Can we finally come to an agreement on what is A, B, C, and D List?
These are my thoughts, please feel free to make amendments as needed.
A List - An actor who only does movies and commands a significant fee per picture. As they say, his or her name will open the movie. Certain musicians a handful of primetime TV actors fall into this character.
B List - Supporting players and up and comers in movies and Primetime TV actors on hit or buzzworthy shows.
C List - Daytime TV and some reality TV stars.
D List - Comedians, radio personalities, some reality stars.
[quote]A List - ... a handful of primetime TV actors fall into this character.
No, dear. They do not.
C List also should contain people like talk show hosts and broadcast personalities.
Revise D List to say "fortunate reality stars."
In the UK, they also have a 'Z' list, for bottom of the barrel 'celebs'.
For me, A List is even more exclusive - with a handful of exceptions, you need to have an Oscar on your mantel.
Arnold Schwarzenegger fits your existing definition. However, talented or honorific he's most definitely NOT.
A-List: most people have heard of the person. Even someone who doesn't watch movies or TV.
Talent and awards don't necessarily make someone A-list, r5. Arnold is A-list emeritus. He was a megastar for a long-time and he's never going to be not famous.
I don't think the term A-list has much resonance anymore. I think it's the CDAN blog that uses the term "A-list name recognition" and that's about as accurate as it gets these days. Aside from Will Smith, there just isn't anyone who can open a film based mostly on name. The current media landscape is just so different from what it was 10-15 years ago.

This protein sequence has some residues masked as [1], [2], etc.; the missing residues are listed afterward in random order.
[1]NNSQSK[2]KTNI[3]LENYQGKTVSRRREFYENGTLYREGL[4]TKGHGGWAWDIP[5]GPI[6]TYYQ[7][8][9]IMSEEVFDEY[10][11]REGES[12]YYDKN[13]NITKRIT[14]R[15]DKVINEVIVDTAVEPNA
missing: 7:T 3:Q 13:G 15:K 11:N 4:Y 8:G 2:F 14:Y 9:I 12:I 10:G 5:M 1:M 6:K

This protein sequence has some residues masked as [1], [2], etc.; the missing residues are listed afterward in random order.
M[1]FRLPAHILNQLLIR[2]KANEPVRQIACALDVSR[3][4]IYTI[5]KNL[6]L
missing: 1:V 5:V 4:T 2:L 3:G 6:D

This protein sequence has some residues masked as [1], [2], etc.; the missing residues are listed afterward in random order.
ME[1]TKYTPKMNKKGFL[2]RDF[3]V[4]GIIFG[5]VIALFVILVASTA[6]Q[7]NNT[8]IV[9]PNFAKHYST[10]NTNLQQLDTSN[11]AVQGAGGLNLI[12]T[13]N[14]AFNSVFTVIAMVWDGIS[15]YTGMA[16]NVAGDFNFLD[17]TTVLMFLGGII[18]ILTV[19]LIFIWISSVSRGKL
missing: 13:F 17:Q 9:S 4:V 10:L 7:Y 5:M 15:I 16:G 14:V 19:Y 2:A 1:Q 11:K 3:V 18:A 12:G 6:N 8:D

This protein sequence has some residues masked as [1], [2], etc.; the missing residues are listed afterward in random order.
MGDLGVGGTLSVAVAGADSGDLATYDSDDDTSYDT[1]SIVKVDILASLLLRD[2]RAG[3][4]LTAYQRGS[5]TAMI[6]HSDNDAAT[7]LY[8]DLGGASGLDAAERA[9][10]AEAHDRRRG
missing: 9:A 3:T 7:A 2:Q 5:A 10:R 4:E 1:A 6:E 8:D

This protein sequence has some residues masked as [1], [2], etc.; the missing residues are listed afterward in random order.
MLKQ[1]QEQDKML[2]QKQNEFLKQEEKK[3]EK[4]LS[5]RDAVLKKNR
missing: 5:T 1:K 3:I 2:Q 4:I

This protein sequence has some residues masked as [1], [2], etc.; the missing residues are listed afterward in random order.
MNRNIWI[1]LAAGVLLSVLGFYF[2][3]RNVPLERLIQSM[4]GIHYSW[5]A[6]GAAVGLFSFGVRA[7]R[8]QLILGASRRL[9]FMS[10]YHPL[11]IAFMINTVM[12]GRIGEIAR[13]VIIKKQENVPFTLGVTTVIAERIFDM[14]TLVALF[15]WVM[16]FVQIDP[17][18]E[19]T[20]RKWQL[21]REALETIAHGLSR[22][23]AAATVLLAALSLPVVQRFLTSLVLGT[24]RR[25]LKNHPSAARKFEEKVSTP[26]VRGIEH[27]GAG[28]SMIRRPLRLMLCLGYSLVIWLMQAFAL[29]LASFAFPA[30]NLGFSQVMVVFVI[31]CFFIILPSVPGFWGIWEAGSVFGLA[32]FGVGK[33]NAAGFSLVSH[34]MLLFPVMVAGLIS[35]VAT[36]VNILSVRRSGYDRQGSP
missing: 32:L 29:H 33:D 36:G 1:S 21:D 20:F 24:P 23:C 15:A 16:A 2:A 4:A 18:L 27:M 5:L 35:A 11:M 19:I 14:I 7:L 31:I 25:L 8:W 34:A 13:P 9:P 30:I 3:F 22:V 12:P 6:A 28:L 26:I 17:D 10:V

I'd say A-List is a major, major star that projects are built around: Will Smith, Depp, Pitt, Jolie, etc. It's a very short list.
R7, in my opinion, Schwarzenegger's infamy now cancels out much of the fame he enjoyed, in the same way one would view Mel Gibson or OJ Simpson. They might technically meet your A-List definition, but I wouldn't have any interest personally in socializing with them.
No one has mentioned the former "hot ones".
Where would you put, for example, an Eddie Murphy? One who was once top of the heap (80s) and now only makes direct to video films?
An lead on a major TV show could be A list, especially if their character is iconic. John Hamm would be A list even though he has limited movie experience.
I wouldn't consider all commedians to be "D List". People like David Letterman, Carol Burnett, Richard Pryor, George Carlin, etc. become IMO "A List" in their genre.
Granted, Hollywood works on a "what have you done for me lately" criteria (for instance, Eddie Murphy was once A List, now perhaps B or C)
So where would Ellen be on the list? She has first name only recognition(A list), she's done some movies (flops- B list), tv shows (B list), tv host(C List) and she's a comedienne(D list)?